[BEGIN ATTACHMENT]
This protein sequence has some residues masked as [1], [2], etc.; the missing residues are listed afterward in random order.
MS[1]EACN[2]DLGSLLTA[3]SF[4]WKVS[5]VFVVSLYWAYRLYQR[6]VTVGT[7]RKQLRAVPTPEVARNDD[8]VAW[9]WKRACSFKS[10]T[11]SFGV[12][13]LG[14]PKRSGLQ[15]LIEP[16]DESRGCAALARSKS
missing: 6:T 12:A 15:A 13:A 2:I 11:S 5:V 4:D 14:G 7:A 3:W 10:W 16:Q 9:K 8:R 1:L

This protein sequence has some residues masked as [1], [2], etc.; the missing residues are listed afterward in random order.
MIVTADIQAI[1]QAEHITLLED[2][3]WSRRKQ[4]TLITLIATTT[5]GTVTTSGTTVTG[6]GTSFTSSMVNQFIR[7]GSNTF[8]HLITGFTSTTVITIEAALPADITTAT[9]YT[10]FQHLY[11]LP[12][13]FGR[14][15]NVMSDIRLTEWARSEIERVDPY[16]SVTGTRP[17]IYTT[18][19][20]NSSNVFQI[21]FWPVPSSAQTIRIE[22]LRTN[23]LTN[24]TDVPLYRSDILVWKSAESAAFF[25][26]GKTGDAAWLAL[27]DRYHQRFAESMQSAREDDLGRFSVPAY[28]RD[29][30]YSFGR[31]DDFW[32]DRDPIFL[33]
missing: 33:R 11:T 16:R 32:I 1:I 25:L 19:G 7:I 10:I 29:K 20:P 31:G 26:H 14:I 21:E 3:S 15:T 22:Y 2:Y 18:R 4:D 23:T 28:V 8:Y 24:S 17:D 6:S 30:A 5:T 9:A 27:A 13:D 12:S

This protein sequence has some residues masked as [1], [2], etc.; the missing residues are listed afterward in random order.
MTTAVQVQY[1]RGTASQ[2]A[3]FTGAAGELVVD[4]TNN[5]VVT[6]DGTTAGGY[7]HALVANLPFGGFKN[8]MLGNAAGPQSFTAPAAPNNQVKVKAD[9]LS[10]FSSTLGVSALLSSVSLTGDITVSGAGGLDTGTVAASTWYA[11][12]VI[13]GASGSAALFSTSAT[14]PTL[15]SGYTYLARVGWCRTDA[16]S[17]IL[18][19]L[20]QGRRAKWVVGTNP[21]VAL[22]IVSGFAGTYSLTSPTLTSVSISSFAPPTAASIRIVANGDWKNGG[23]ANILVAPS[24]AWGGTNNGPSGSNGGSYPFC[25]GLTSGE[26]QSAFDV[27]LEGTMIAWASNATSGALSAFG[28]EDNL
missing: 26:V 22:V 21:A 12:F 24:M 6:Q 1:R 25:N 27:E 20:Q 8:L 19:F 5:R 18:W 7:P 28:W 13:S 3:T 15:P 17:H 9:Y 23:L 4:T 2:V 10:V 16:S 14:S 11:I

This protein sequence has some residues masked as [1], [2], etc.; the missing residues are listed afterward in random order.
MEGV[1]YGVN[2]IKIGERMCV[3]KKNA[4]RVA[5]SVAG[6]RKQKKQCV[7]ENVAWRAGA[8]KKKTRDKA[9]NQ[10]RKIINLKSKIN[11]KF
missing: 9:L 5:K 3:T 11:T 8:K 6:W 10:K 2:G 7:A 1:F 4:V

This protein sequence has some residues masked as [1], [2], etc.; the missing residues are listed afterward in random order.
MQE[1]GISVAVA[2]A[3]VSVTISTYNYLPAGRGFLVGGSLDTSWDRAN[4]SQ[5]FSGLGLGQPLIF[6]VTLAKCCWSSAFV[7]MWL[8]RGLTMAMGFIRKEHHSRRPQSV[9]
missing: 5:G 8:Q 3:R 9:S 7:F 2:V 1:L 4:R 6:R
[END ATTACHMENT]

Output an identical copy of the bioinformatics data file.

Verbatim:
This protein sequence has some residues masked as [1], [2], etc.; the missing residues are listed afterward in random order.
MS[1]EACN[2]DLGSLLTA[3]SF[4]WKVS[5]VFVVSLYWAYRLYQR[6]VTVGT[7]RKQLRAVPTPEVARNDD[8]VAW[9]WKRACSFKS[10]T[11]SFGV[12][13]LG[14]PKRSGLQ[15]LIEP[16]DESRGCAALARSKS
missing: 6:T 12:A 15:A 13:A 2:I 11:S 5:V 4:D 14:G 7:A 3:W 10:W 16:Q 9:K 8:R 1:L

This protein sequence has some residues masked as [1], [2], etc.; the missing residues are listed afterward in random order.
MIVTADIQAI[1]QAEHITLLED[2][3]WSRRKQ[4]TLITLIATTT[5]GTVTTSGTTVTG[6]GTSFTSSMVNQFIR[7]GSNTF[8]HLITGFTSTTVITIEAALPADITTAT[9]YT[10]FQHLY[11]LP[12][13]FGR[14][15]NVMSDIRLTEWARSEIERVDPY[16]SVTGTRP[17]IYTT[18][19][20]NSSNVFQI[21]FWPVPSSAQTIRIE[22]LRTN[23]LTN[24]TDVPLYRSDILVWKSAESAAFF[25][26]GKTGDAAWLAL[27]DRYHQRFAESMQSAREDDLGRFSVPAY[28]RD[29][30]YSFGR[31]DDFW[32]DRDPIFL[33]
missing: 33:R 11:T 16:R 32:I 1:I 25:L 19:G 7:I 10:I 29:K 20:P 31:G 26:H 14:I 21:E 3:S 15:T 22:Y 2:Y 18:R 4:D 23:T 28:V 8:Y 24:S 17:D 6:S 30:A 5:T 9:A 27:A 13:D 12:S

This protein sequence has some residues masked as [1], [2], etc.; the missing residues are listed afterward in random order.
MTTAVQVQY[1]RGTASQ[2]A[3]FTGAAGELVVD[4]TNN[5]VVT[6]DGTTAGGY[7]HALVANLPFGGFKN[8]MLGNAAGPQSFTAPAAPNNQVKVKAD[9]LS[10]FSSTLGVSALLSSVSLTGDITVSGAGGLDTGTVAASTWYA[11][12]VI[13]GASGSAALFSTSAT[14]PTL[15]SGYTYLARVGWCRTDA[16]S[17]IL[18][19]L[20]QGRRAKWVVGTNP[21]VAL[22]IVSGFAGTYSLTSPTLTSVSISSFAPPTAASIRIVANGDWKNGG[23]ANILVAPS[24]AWGGTNNGPSGSNGGSYPFC[25]GLTSGE[26]QSAFDV[27]LEGTMIAWASNATSGALSAFG[28]EDNL
missing: 26:V 22:V 21:A 12:F 24:M 6:Q 1:R 25:N 27:E 20:Q 8:L 19:F 5:R 18:W 7:P 28:W 13:S 3:T 15:P 17:H 9:Y 23:L 4:T 2:V 10:V 16:S 14:S 11:I

This protein sequence has some residues masked as [1], [2], etc.; the missing residues are listed afterward in random order.
MEGV[1]YGVN[2]IKIGERMCV[3]KKNA[4]RVA[5]SVAG[6]RKQKKQCV[7]ENVAWRAGA[8]KKKTRDKA[9]NQ[10]RKIINLKSKIN[11]KF
missing: 9:L 5:K 3:T 11:T 8:K 6:W 10:K 2:G 7:A 1:F 4:V

This protein sequence has some residues masked as [1], [2], etc.; the missing residues are listed afterward in random order.
MQE[1]GISVAVA[2]A[3]VSVTISTYNYLPAGRGFLVGGSLDTSWDRAN[4]SQ[5]FSGLGLGQPLIF[6]VTLAKCCWSSAFV[7]MWL[8]RGLTMAMGFIRKEHHSRRPQSV[9]
missing: 5:G 8:Q 3:R 9:S 7:F 2:V 1:L 4:R 6:R